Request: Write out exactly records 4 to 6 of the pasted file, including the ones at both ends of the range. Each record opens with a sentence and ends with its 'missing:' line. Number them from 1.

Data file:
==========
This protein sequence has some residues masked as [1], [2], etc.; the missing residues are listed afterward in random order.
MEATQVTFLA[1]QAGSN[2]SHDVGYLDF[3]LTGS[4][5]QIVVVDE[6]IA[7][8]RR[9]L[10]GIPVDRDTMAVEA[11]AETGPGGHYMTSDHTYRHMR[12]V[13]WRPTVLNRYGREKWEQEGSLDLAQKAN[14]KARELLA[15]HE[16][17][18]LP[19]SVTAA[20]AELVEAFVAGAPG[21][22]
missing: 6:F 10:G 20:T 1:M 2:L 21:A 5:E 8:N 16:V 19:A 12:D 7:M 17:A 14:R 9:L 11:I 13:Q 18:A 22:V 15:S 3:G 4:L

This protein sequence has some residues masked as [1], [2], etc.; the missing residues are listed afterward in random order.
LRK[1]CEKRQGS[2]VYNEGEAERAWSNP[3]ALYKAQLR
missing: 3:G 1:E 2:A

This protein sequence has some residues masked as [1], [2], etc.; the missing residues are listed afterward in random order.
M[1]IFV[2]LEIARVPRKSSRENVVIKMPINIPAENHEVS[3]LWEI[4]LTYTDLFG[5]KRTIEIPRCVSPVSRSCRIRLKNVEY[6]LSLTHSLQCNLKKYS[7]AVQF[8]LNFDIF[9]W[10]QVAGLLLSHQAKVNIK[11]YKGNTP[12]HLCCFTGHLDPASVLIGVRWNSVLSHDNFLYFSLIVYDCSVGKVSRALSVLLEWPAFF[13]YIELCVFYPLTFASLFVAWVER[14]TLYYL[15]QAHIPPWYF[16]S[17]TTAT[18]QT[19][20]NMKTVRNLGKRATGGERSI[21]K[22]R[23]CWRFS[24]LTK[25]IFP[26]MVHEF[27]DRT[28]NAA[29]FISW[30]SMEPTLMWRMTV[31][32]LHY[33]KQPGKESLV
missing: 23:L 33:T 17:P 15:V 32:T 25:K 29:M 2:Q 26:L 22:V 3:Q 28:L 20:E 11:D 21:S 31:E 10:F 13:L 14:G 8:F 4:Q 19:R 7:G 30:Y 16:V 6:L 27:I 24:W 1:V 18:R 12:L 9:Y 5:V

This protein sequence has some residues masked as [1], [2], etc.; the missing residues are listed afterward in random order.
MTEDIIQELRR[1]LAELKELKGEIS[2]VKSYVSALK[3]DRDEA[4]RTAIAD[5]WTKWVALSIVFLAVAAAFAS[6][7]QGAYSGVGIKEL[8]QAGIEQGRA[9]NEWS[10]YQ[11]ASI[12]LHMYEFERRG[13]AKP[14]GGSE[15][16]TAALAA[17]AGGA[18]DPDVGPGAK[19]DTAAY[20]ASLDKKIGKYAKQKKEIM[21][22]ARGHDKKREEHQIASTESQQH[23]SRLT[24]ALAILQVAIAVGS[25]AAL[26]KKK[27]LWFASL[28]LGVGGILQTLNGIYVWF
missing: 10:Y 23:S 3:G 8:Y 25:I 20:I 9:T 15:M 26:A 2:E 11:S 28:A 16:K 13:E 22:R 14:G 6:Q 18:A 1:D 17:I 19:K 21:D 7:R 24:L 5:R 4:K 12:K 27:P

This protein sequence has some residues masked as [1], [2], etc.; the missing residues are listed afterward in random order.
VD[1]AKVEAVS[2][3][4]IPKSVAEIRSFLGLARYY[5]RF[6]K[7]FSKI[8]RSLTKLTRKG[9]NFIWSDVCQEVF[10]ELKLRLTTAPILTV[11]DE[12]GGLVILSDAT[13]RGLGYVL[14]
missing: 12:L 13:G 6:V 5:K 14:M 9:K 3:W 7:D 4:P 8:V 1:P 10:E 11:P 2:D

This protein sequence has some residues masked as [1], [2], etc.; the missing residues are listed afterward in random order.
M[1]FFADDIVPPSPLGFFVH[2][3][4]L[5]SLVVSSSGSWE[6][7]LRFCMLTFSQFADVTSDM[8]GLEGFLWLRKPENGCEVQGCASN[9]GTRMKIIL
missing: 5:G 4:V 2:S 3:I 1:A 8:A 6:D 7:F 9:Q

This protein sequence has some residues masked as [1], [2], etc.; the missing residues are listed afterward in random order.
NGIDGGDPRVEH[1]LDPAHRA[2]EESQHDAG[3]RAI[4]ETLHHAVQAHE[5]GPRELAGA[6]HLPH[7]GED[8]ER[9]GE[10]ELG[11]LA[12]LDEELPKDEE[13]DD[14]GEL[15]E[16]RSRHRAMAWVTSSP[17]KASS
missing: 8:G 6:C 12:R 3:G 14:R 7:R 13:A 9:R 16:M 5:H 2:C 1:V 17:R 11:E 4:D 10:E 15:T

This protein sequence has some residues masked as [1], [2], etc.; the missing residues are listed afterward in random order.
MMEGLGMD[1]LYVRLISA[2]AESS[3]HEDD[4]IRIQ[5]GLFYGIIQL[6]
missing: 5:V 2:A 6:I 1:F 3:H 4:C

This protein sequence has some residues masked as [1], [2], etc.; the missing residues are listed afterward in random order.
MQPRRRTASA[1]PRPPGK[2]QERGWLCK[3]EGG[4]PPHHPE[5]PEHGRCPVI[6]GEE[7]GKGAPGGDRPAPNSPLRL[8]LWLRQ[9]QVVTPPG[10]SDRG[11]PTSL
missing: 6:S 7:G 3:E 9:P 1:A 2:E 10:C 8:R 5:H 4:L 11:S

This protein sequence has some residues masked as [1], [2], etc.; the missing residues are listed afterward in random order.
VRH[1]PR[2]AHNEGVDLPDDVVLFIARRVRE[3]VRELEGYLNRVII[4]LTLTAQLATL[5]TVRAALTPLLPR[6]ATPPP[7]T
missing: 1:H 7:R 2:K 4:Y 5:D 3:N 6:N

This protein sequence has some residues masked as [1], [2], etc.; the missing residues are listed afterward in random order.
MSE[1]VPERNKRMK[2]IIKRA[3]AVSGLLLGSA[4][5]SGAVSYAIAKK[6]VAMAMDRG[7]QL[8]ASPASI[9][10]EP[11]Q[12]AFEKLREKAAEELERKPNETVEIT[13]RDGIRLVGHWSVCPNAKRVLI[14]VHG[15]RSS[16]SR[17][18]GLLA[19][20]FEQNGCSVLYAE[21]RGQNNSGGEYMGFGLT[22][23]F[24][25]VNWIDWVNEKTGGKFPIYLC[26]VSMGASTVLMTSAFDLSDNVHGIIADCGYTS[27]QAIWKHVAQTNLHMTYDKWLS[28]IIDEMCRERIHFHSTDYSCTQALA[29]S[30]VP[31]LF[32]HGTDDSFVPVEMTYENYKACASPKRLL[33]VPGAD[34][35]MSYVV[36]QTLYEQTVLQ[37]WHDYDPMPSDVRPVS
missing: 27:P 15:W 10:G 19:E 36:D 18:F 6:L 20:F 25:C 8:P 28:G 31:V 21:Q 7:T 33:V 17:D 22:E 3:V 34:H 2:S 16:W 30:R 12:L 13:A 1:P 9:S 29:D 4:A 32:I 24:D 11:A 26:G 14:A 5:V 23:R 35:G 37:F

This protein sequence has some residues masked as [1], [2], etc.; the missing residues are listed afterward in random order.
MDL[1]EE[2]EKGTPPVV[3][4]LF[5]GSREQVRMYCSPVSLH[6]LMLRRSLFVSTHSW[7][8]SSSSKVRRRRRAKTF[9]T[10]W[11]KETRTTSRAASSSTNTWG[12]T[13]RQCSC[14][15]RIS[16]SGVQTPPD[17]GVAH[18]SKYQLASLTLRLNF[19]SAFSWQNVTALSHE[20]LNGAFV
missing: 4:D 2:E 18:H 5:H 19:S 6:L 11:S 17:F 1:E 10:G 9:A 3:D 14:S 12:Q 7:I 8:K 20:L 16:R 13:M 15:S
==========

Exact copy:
This protein sequence has some residues masked as [1], [2], etc.; the missing residues are listed afterward in random order.
MTEDIIQELRR[1]LAELKELKGEIS[2]VKSYVSALK[3]DRDEA[4]RTAIAD[5]WTKWVALSIVFLAVAAAFAS[6][7]QGAYSGVGIKEL[8]QAGIEQGRA[9]NEWS[10]YQ[11]ASI[12]LHMYEFERRG[13]AKP[14]GGSE[15][16]TAALAA[17]AGGA[18]DPDVGPGAK[19]DTAAY[20]ASLDKKIGKYAKQKKEIM[21][22]ARGHDKKREEHQIASTESQQH[23]SRLT[24]ALAILQVAIAVGS[25]AAL[26]KKK[27]LWFASL[28]LGVGGILQTLNGIYVWF
missing: 10:Y 23:S 3:G 8:Y 25:I 20:I 9:T 15:M 26:A 2:E 11:S 28:A 16:K 13:E 22:R 14:G 6:Q 18:A 1:D 17:I 19:K 21:D 7:R 24:L 5:R 4:K 12:K 27:P

This protein sequence has some residues masked as [1], [2], etc.; the missing residues are listed afterward in random order.
VD[1]AKVEAVS[2][3][4]IPKSVAEIRSFLGLARYY[5]RF[6]K[7]FSKI[8]RSLTKLTRKG[9]NFIWSDVCQEVF[10]ELKLRLTTAPILTV[11]DE[12]GGLVILSDAT[13]RGLGYVL[14]
missing: 12:L 13:G 6:V 5:K 14:M 9:K 3:W 7:D 4:P 8:V 1:P 10:E 11:P 2:D

This protein sequence has some residues masked as [1], [2], etc.; the missing residues are listed afterward in random order.
M[1]FFADDIVPPSPLGFFVH[2][3][4]L[5]SLVVSSSGSWE[6][7]LRFCMLTFSQFADVTSDM[8]GLEGFLWLRKPENGCEVQGCASN[9]GTRMKIIL
missing: 5:G 4:V 2:S 3:I 1:A 8:A 6:D 7:F 9:Q